Growing plants in pots - or as it's recently been dubbed, pot-scaping - is a fantastic option for those in urban spaces. Gardener and writer Monty Don has revealed a rule for growing plants that need different conditions together in the same pot, and it's all about planting with the seasons.
Some plants will grow happily side by side because they like similar levels of nutrients, moisture and sunlight. For example, delicate lobelias spilling out of a window box, tucked between bushy lavender makes for a lovely purple display.
But not all combinations are such happy ones when it comes to container gardening. On a recent episode of Gardener's World, Monty plants up a large pot with a range of cool colored plants - including the highly incompatible rosemary and fuchsia.
He also planted up cobaea, on a large support, and helichrysum. For many gardeners, growing herbs alongside fuchsias will sound like a terrible idea - a fact which is not lost on Monty Don.
'Now, I have to admit, these are plants that aren't, strictly speaking, compatible,' he says. 'If this wasn't a pot, I wouldn't plant them together.
'But, for a late-season pot, it doesn't matter,' Monty says. 'They'll both be fine until October or November when the whole thing will be deconstructed anyway.'
The popular gardening broadcaster acknowledges that shade-loving perennial fuchsia does best in slightly moist conditions, with moist air and cool temperatures. It has very little in common with the Mediterranean herb rosemary, which grows best in full sunshine, poor soil and doesn't need very much water.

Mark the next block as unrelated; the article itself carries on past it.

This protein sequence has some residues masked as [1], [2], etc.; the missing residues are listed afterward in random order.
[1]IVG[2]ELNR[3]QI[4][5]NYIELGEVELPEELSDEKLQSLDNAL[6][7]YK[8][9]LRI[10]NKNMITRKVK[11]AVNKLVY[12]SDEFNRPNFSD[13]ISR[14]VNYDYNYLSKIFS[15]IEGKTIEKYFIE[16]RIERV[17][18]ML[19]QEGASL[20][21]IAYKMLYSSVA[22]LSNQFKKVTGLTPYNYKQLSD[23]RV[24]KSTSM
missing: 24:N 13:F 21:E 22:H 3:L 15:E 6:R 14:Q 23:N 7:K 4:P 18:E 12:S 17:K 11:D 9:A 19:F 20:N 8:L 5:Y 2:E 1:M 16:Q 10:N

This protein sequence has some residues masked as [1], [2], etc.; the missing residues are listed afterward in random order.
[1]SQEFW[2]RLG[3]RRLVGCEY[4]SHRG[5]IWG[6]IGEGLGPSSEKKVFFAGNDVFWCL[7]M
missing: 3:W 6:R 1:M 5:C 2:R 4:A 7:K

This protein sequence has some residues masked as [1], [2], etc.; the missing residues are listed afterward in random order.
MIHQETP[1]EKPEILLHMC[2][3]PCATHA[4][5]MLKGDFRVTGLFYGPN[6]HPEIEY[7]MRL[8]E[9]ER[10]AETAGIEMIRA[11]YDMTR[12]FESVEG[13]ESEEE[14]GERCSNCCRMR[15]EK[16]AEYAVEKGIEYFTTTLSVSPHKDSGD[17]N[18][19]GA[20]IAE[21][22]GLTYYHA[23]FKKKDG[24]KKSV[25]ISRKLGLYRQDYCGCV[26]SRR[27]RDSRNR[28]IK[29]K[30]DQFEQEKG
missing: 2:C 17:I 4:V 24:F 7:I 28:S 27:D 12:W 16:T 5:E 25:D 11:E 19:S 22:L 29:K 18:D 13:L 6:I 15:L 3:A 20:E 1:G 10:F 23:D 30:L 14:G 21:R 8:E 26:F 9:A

The key thing is, these plants will be left to grow together in the same pot only for a short while. With the end of the summer upon us, the heat is slightly less extreme, meaning the fuchsias won't need quite as much water as usual - good news for the rosemary.
You can in fact grow incompatible plants together, as long as you are happy to change things up with the seasons - much like we might plant up hanging baskets with the arrival of spring. Plants growing in containers, like rosemary and fuchsias, can easily be separated and put into borders as time goes on.
Large containers make for a striking display of color, foliage and fragrance - making them a brilliant small garden idea. They can make a big impact when combining multiple plants, some cascading down the edge of the pot and others growing tall.
Having an ever-evolving display, as Monty Don demonstrates, means you can afford to bend the rules a little.